stole borrowed the title joke), and the show (for a change, taped Friday night for Saturday night’s broadcast; the cast and crew justifiably wanted to be at home on Christmas Eve)—which featured three child singers singing various traditional carols from Eastern Europe in languages I don’t know, two opera singers, Odetta, and a young man who played heavy metal (“Sweet Child O’ Mine”, to be precise) on a ukulele—had a marvelously calming and holiday-fying effect. The carol sing-along at the end of show helped, I think.
On Christmas Eve proper, my second cousin held a traditional Polish Christmas dinner at her apartment, complete with carp, gefilte fish, herring salad, pireogies, and so much more. Plus more singing of carols, including the full twelve days of Christmas, which I probably haven’t sung in full in at least 20 years. Anyway, that particular song reminded me of this classic piece of humor, regarding what would happen if your true love actually did send you all that stuff. A sample, from day five:
What a surprise! The postman just delivered the “Five golden rings”; one for every finger. You’re just impossible, but I love it. Frankly, all those birds squawking were beginning to get on my nerves.
All my love,
It goes on somewhat from there.
So, enjoy your winter holiday, be it Christmas, Hannukah, Festivus, Saturnalia, the Solstice, other, or any combination of the above; and when you gather with your family and friends, may your glass have as much cheer as spirit in it.
A few things:
- The holiday seems to be driving a lot of traffic to this old post about cheap halloween costumes. There are some good tips in there, so if you’re still hunting for that perfect, cheap costume….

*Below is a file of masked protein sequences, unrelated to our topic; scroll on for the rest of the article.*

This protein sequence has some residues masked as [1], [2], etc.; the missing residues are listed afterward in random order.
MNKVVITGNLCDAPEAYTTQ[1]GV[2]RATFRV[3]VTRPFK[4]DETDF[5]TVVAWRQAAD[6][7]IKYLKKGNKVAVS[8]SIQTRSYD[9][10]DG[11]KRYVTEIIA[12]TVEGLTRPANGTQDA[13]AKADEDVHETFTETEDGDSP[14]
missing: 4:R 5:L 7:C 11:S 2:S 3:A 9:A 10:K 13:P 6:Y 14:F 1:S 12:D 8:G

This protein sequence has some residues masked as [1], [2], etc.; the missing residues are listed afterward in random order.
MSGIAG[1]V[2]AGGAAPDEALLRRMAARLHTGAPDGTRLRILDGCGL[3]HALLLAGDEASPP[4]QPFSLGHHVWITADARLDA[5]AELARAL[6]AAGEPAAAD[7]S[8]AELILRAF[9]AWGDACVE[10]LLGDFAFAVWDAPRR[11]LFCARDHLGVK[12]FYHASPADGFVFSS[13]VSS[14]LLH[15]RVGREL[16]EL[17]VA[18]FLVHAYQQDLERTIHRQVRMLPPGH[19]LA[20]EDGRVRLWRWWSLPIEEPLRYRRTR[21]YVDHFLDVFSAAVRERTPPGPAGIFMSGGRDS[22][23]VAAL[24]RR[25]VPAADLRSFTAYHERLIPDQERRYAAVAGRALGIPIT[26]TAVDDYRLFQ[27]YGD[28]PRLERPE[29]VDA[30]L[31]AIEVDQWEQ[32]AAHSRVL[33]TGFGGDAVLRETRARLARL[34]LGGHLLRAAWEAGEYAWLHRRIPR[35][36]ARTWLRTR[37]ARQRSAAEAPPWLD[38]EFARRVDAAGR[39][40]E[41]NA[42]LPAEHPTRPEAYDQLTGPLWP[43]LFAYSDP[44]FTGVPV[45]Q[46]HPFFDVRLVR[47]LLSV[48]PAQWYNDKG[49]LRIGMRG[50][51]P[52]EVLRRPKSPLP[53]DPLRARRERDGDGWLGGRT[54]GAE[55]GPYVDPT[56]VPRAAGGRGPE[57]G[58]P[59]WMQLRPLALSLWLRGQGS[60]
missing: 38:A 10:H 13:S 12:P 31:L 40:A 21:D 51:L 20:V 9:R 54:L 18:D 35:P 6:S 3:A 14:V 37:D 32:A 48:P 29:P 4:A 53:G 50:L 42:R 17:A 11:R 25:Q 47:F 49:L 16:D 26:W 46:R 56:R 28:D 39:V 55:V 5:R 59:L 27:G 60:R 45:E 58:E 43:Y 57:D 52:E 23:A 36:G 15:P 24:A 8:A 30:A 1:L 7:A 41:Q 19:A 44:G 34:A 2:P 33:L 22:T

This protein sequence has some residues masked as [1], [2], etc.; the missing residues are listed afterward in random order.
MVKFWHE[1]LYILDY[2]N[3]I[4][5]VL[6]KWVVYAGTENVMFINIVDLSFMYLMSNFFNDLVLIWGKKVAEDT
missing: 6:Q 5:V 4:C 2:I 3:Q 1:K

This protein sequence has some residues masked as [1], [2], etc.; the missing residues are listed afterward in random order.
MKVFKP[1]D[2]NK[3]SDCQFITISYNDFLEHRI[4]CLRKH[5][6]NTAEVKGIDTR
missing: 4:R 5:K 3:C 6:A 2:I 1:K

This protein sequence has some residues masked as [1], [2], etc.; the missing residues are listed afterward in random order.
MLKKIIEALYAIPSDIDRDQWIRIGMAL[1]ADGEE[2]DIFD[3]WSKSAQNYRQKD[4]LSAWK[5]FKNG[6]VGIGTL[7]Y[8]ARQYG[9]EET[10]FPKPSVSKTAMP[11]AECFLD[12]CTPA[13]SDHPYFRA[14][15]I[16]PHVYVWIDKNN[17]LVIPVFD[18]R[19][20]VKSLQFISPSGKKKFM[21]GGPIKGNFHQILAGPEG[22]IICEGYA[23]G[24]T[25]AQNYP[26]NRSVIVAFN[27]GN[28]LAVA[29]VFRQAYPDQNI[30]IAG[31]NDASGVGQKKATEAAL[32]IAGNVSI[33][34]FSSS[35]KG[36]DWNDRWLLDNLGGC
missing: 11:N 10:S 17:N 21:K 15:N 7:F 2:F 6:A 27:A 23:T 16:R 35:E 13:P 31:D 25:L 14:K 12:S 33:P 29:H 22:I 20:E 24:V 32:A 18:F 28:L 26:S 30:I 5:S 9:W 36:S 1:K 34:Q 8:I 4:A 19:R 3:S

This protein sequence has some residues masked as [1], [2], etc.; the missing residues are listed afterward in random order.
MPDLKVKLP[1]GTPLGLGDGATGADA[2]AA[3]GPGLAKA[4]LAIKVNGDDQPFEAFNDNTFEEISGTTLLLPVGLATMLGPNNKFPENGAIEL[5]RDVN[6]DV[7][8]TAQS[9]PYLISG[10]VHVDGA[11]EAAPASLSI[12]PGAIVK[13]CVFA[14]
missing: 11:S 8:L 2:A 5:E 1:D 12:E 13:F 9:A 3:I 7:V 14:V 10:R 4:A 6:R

- One of the occupational hazards about living in New York is that you’re never sure if someone’s dressed like that because it’s Halloween… or if they really are a ‘intimate services provider.’
- And finally, this is the iconic music for Halloween (link expired). This particular performance of the d-minor Toccata & Fugue is a little ideosyncratic, but that’s because it was recorded in a cathederal in Freiberg that has four different organs. E. Powers Biggs bounces the various themes and counter-melodies around the church like a tennis ball. It’s a neat listen (and the SACD surround-sound version—it was originally recorded for quadrophonic sound, apparently—is supposed to be even more spectacular) and it’s even better if listened to at the appropriate volume for listening to organ music (i.e. loud enough that one feels one’s internal organs vibrating—listening to an organ recital is isn’t just about listening, it’s a whole-body experience).
This 12-minute track is a excerpt from the monumental Philip Glass/Robert Wilson collaboration Einstein on the Beach. It’s often called an opera, and to a certain extent that’s accurate, but it’s also, to a certain extent, not entirely accurate. For one thing, there’s not much in the way of a traditional narrative plot; for another, traditional opera forms like arias have been thrown out the window entirely. On the other hand, “opera” is probably the only really appropriate word to use to describe its potent synthesis of music and theater. I’ve never seen Einstein in person—my exposure has been limited to owning the recording and watching a PBS special about the show. Perhaps one day Wilson and Glass will decide to remount the production…
If you were wondering, the slightly surreal stream-of-consciousness lyrics were written by Christopher Knowles, an autistic poet who has worked often with Wilson.